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News from Indonesia

Posted on Wednesday, May 21, 2008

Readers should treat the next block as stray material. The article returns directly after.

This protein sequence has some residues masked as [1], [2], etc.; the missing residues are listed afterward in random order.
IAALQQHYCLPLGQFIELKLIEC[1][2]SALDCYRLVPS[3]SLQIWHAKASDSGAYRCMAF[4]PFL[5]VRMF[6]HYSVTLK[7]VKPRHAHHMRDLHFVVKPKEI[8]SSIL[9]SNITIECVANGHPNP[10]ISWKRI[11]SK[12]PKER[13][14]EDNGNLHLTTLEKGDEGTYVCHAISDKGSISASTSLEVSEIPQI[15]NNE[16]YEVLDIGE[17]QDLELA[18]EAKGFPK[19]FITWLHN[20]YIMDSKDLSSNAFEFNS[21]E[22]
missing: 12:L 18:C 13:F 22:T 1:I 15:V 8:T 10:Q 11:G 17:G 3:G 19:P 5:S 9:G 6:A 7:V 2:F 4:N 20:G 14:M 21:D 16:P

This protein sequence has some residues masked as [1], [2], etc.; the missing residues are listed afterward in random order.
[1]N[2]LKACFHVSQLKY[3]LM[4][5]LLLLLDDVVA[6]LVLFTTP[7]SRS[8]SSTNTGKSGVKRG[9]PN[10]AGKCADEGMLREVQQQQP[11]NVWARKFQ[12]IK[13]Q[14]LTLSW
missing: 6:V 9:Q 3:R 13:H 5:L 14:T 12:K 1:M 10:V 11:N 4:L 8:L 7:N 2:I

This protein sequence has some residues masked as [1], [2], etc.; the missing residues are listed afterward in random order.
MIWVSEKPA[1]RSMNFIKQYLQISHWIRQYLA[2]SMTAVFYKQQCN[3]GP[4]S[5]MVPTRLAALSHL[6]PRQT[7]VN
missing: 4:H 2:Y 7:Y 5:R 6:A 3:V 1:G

Jane Erickson '07, a Colorado native, received a highly competitive Fulbright Assistantship in Indonesia last year and is completing a 10-month assignment there, teaching English to high school students. Of 22 public schools in the city, she says there are five with educational standards and resources above the rest. "I am lucky to teach at the best of them (SMA2), and there is a sense of pride regarding this that is imbued in both teachers and students, making me feel like I am back at Douglas County High School during homecoming week," says Erickson. The following are brief, edited excerpts from a communication she sent to her friends back in the States to let us know how she's doing (we've picked some topics and arranged them alphabetically): Anwar: Anwar is the security guard at school who has been permanently assigned to “Jane” duty. He picks me up daily at 6:45 and brings me home around 3:30. (I ride side-saddle on his motorcycle, as my mandatory skirted attire is not conducive to the safer full-on straddle. I am actually so used to riding a motorcycle this way that I often find myself automatically assuming position, regardless of my clothing restrictions.) He fixes my sink, takes me to the post office, and gets the most in-season fruit for me. While we may not chum-chum around on the weekends, he is most certainly one of the most consistent fixtures in my life here. Christmas in Japan: Going to Japan for Christmas and New Year's was rejuvenating in every way possible. They call Niseko, the “powder capital of the world,” and although it pains a Coloradoan to admit it, the snow was unprecedented. Communication (or attempts at it): I have often called the head of my school, Kepala (head) Sekola (school), “Kelapa Sekola,” or “Coconut Head.” And my ojek [motorcycle taxi] driver got a good laugh when I said “Saya Terlambat! Cakep! Cakep!” instead of the correct “Cepat! Cepat!” I suppose “I’m late! Handsome! Handsome!” is a good substitute for “I’m late! Faster! Faster!” Fifi: Fifi was the first student I was introduced to at Smada, and has remained one of my favorites. She is in year 11, and standing at about 4’ 10”, has a sharper mouth than most New Yorkers. I met her after she gave an impeccable speech in an English debate competition about the necessity for mandatory sex education to be incorporated into the Indonesian senior high school curriculum. Needless to say, I was immediately flummoxed and drawn to her, and am constantly inspired by her quirkiness. IndoMie Telur: Or Intel, as the students call it, is my 4,000Rp (40 cent!) daily lunch. It consists of ramen-like noodles, a hard boiled egg, veggies, very hot spices, and very hot water, all consumed in a very hot room. So hurtful, but I always find myself coming back for more. After consumption I look like I just broke the 100 yard dash record at Louisiana State University in August. SECC: SECC stands for “Smada English Conversation Club,” which consists of about 20 to 30 students that meet one a week to, you got it…. converse in English. I am hosting a dinner gathering at my house in three weeks for all members, with the only rule being that the second you step foot in my house you can only speak English. (I am thinking the menu will include chips and guac, mac and cheese, a salad of some sort, apple pie, and my mom’s Della’s rolls. I am sure mutiny will break out when they discover rice isn’t on the menu.) Traveling: Geography has seen to it that every island and culture is drastically different than the next, and I am continuously astounded at how truly varied every aspect of this country is. Highlights include: • World-class scuba diving in Bunaken; • Acquisition of a hand made 24-inch machete from Flores (which made it past airport security in my carry-on luggage!); • Summiting the second highest volcano in the country, Gunung Rinjani—and then rafting across its crater-lake to climb the budding caldera in its belly; • Touring an Indonesian teak furniture factory in Semarang; • Visiting a Balinese traditional healer in Ubud who detoxed my aura—after five hours of leaves, oil, blessings, massages and ingesting questionable substances, I was a new woman (or at least a justifiably post-liberal one). Valentines: The week of February 14th was easily one of the best I have had in Indonesia. As the capstone lesson to a unit on creative writing, I brought in Valentine making materials and had each student compose an acrostic poem in English surrounding the theme of love, and construct their card around this. Women's Group: Catherine, the other female Makassar ETA, and I began a women’s conversation group in early November. We meet every Sunday for about two hours. A different woman hosts every week, and she gets to choose the topic. (And make lunch! We have been able to try home cooked versions of all the Makassarese delicacies…and I introduced them to macaroni and cheese!) Thus far we have discussed everything from sex education, to family planning, to politics, and free sex (this is the common term for pre-marital sexual relations in Indonesia). We have plans to go to a female pesantren in April to talk to the girls about English, and put on a workshop exploring undergraduate education options.
 


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